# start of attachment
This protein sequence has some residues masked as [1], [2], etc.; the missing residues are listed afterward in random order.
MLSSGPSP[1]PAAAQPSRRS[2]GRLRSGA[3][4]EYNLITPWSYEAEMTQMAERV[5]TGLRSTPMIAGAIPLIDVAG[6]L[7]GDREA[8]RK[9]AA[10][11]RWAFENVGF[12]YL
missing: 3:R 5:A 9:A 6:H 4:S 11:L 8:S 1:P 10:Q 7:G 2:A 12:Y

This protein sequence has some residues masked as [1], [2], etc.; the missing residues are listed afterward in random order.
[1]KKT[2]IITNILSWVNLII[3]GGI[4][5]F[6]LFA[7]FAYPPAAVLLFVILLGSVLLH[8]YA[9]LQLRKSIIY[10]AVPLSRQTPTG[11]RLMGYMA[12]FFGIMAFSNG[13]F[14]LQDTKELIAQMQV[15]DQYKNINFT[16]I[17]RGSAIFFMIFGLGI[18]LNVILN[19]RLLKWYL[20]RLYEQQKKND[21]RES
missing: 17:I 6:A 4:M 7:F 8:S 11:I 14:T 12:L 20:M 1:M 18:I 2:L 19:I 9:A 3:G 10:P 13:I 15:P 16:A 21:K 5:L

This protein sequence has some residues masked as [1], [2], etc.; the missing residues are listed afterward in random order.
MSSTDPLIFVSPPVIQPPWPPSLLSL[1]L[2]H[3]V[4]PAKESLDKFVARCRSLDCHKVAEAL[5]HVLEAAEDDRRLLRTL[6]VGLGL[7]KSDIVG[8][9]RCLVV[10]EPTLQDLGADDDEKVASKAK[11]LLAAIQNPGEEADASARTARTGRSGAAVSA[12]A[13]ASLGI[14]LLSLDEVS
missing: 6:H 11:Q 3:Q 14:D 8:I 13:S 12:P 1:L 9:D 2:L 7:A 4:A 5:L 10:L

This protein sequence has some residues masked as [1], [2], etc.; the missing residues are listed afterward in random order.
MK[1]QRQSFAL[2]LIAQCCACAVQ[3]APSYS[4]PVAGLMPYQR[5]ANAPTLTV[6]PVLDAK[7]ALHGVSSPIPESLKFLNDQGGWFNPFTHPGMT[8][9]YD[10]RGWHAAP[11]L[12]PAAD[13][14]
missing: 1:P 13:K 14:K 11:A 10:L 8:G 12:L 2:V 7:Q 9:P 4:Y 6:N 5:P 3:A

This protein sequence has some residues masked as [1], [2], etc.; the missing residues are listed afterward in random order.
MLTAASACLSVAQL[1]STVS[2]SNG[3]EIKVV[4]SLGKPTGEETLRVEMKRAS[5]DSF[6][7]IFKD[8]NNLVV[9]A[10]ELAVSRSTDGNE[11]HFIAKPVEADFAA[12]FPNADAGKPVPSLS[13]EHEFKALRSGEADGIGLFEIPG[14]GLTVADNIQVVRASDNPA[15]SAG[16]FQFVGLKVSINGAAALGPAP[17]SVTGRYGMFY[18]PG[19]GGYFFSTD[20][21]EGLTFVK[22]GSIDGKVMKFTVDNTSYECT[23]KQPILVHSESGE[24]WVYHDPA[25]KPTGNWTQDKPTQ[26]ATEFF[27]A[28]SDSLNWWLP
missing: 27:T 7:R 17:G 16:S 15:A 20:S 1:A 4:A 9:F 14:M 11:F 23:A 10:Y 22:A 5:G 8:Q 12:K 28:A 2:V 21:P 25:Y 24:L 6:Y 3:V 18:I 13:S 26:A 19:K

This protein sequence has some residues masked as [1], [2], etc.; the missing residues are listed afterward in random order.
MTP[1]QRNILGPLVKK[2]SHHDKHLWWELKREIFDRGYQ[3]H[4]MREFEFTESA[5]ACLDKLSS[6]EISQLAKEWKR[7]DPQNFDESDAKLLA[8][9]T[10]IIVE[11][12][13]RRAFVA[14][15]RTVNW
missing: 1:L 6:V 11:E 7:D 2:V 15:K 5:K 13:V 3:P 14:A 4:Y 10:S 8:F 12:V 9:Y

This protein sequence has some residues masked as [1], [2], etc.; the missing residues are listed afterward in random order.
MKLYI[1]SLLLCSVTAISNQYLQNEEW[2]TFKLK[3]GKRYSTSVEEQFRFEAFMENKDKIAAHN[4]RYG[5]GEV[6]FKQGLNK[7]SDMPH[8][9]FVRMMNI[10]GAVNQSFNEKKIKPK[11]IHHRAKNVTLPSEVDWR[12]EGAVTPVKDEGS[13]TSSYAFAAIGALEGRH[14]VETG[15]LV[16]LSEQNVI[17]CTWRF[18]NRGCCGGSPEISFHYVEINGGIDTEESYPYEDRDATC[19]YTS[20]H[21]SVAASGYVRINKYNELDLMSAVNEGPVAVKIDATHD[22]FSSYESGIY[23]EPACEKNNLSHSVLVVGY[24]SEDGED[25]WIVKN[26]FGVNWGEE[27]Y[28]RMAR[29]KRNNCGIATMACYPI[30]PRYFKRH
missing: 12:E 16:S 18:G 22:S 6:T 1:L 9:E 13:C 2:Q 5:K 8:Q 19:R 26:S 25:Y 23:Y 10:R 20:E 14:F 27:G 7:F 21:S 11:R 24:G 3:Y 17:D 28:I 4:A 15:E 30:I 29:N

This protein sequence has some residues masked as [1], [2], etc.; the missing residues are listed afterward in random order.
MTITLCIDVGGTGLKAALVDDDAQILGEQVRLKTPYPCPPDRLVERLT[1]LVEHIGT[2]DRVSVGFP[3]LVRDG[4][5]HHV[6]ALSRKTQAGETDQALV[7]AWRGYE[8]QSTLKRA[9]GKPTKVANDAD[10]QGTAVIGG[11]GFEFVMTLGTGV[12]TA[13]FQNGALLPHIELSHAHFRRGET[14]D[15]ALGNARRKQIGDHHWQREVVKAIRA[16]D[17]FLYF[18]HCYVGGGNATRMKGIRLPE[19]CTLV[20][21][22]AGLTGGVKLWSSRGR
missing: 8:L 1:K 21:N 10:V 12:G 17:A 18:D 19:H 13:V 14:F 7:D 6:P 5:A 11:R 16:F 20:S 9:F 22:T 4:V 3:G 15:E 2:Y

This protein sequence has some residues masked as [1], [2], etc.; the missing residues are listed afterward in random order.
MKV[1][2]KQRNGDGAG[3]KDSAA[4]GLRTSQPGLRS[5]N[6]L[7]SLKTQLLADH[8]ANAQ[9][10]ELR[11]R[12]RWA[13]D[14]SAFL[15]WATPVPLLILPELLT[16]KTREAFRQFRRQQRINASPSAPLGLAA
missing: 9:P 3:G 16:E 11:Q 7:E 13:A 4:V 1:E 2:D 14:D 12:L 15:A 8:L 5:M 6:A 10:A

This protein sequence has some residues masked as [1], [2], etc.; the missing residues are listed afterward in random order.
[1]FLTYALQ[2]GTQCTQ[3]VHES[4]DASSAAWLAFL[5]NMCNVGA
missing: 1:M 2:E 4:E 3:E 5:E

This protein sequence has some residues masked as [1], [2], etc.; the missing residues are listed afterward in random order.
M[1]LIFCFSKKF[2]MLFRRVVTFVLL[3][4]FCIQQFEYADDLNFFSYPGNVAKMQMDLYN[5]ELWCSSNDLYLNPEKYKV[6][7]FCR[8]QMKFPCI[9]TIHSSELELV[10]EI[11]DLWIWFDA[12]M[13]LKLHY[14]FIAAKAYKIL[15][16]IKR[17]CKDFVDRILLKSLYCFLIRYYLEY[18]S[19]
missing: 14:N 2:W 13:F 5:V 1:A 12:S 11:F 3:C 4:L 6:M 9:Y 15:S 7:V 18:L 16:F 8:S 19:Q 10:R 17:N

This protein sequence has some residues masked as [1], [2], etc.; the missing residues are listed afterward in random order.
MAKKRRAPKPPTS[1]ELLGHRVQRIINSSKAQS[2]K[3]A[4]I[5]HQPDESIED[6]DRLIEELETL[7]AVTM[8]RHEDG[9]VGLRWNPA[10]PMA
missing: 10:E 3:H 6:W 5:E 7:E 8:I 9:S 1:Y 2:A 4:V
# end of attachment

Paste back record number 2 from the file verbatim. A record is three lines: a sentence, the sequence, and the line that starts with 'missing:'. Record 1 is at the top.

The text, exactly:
This protein sequence has some residues masked as [1], [2], etc.; the missing residues are listed afterward in random order.
[1]KKT[2]IITNILSWVNLII[3]GGI[4][5]F[6]LFA[7]FAYPPAAVLLFVILLGSVLLH[8]YA[9]LQLRKSIIY[10]AVPLSRQTPTG[11]RLMGYMA[12]FFGIMAFSNG[13]F[14]LQDTKELIAQMQV[15]DQYKNINFT[16]I[17]RGSAIFFMIFGLGI[18]LNVILN[19]RLLKWYL[20]RLYEQQKKND[21]RES
missing: 17:I 6:A 4:M 7:F 8:S 11:I 14:T 12:L 20:M 1:M 18:I 2:L 19:I 9:A 3:G 10:P 13:I 15:P 16:A 21:K 5:L